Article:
On a per-minute basis, this week’s sitting of the Legislative Assembly could be the most impactful gathering of lawmakers in Cayman Islands history. For better or worse.
During the one-day meeting, which took place Monday, lawmakers approved three bills intended to appease European Union bureaucrats who are fundamentally opposed to tax-competitive policies in offshore centers such as Cayman.
In order to pass the legislation before an EU-ordered deadline of Dec. 31, 2018, local lawmakers designated the bills – the International Tax Co-operation (Economic Substance) Bill, Local Companies (Control) (Amendment) Bill, and Companies (Amendment) (No. 2) Bill – as “emergency” legislation, shortening the public deliberation period from 21 days to 12.
During the proceedings on the House floor, the sole highlights were Deputy Opposition Leader Alva Suckoo and George Town independent MLA Kenneth Bryan, who raised pointed questions about the contents of the bills, which were filed in response to the EU’s threat to blacklist certain countries, including Cayman, unless local laws require companies to demonstrate “substantive economic activity” in the jurisdiction in which they are registered.
In response to observations that the legislative process had been rushed and the general public not given an opportunity to participate, Financial Services Minister Tara Rivers claimed the opposite, pointing to months of (closed-door) consultation with (hand-picked) individuals from the financial services sector.
In response to observations that the legislation lacked even a definition of “economic substance,” Premier Alden McLaughlin said the “collective opinion of the Opposition has been wholly unhelpful.”
If you want to know what the legislation actually does, the message is, wait for government to issue regulations and guidance notes. If you want to know what effect the legislation will have on business, the premier said, “The economic impact of introducing substance requirements in Cayman cannot be determined at this stage …”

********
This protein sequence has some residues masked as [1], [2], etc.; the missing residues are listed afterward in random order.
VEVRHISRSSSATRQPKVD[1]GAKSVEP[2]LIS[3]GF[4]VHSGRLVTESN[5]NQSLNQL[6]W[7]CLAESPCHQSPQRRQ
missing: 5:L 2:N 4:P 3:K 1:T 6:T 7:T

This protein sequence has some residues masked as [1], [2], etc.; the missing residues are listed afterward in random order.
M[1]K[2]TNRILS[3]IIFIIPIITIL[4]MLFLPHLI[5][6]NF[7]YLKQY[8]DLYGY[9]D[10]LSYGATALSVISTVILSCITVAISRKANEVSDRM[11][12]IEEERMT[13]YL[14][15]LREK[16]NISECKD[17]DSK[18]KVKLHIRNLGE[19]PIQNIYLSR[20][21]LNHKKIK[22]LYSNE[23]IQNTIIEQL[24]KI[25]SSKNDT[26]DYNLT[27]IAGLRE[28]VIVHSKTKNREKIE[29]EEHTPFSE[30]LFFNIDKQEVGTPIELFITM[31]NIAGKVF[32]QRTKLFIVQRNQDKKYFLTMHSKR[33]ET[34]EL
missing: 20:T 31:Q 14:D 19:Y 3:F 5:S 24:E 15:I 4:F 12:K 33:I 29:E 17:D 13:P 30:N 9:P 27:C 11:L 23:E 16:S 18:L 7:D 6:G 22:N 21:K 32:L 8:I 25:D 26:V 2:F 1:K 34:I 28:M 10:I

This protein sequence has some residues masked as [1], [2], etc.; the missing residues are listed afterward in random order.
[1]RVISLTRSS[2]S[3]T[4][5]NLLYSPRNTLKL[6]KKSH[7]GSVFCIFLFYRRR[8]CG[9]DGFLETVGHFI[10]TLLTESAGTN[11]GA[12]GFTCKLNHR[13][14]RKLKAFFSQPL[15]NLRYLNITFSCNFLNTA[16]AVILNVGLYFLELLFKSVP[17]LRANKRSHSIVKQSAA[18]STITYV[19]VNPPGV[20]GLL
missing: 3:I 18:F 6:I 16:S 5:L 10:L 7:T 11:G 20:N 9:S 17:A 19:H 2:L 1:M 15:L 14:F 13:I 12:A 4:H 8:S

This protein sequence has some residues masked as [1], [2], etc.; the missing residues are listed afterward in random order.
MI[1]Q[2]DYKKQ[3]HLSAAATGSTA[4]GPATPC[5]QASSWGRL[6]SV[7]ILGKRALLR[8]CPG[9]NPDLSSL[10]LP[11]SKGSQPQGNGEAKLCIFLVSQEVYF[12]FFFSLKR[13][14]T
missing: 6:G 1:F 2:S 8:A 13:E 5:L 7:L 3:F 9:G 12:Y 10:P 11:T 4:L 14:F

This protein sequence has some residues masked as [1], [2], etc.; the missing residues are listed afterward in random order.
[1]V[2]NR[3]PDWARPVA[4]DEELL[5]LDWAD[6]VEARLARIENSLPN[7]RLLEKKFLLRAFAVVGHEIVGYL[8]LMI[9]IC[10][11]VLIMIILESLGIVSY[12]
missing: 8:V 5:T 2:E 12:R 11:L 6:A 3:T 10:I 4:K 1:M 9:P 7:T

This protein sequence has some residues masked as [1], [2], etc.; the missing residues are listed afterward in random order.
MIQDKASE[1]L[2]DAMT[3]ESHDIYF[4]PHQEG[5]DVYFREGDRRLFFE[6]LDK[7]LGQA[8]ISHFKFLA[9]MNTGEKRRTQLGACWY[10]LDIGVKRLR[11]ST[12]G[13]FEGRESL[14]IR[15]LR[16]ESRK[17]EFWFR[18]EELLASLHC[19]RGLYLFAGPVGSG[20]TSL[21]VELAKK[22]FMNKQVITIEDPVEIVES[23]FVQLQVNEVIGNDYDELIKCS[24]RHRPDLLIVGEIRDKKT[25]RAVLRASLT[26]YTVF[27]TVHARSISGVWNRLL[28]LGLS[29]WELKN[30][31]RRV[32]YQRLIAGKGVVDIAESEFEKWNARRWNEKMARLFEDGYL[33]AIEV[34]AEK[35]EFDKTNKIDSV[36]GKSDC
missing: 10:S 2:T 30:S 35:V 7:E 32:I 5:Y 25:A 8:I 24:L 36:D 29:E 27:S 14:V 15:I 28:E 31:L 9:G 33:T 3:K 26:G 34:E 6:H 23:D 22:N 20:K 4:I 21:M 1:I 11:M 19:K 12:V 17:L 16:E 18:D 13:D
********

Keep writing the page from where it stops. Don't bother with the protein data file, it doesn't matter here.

The seemingly deliberate avoidance of clarity is, to put it neatly, not reassuring.
On a more general level, lawmakers’ actions on “economic substance” are part of a troubling pattern for this government, that is, expansion of the public sector and restriction of the private sector.
For example, consider the story published on Tuesday’s front page, the day before we led the Compass with the approval of the “economic substance” bills. Tuesday’s story, “UK agrees to new ministry,” concerns the establishment of a “Ministry of International Trade, Investment, Aviation and Maritime Affairs,” which will develop “a network of international offices,” starting in Hong Kong.
Premier McLaughlin said, “While it is perhaps extraordinary for an administration to create a new ministry, these are indeed extraordinary times.”
(The new ministry’s initial annual budget is $3 million. As time goes on, expect that number to increase, extraordinarily.)
It seems that our government’s response to foreign threats to our offshore economy is the creation of more government and more regulations.
Similarities can also be seen in the government’s approach to onshore business, namely through the creation of the “WORC” department, formed amid the realignment of immigration and customs authorities into a “Customs and Border Patrol” agency, as well as the separate creation of a full-fledged “Cayman Coast Guard,” all of which will necessitate significant government hiring and increases in government spending (starting with local taxpayers footing 75 percent of the $11 million bill for a new Coast Guard helicopter; the U.K. is chipping in the other 25 percent).
The restructuring-in-progress of Cayman’s immigration and employment apparatus is on course to coincide with the coming fallout from the “economic substance” legislation, which could potentially result in offshore businesses’ sudden hiring of hundreds or even thousands of new employees, and/or the exodus of thousands of offshore companies and the concomitant drop in government fees.
Everyone’s fond of gift-wrapped packages nestled beneath Christmas trees. But we are concerned that the implications of the legislative “presents” that lawmakers have left the country to consider over the holidays will not be fully revealed until the regulations are fully crafted and ultimately – and we might add, belatedly – made public.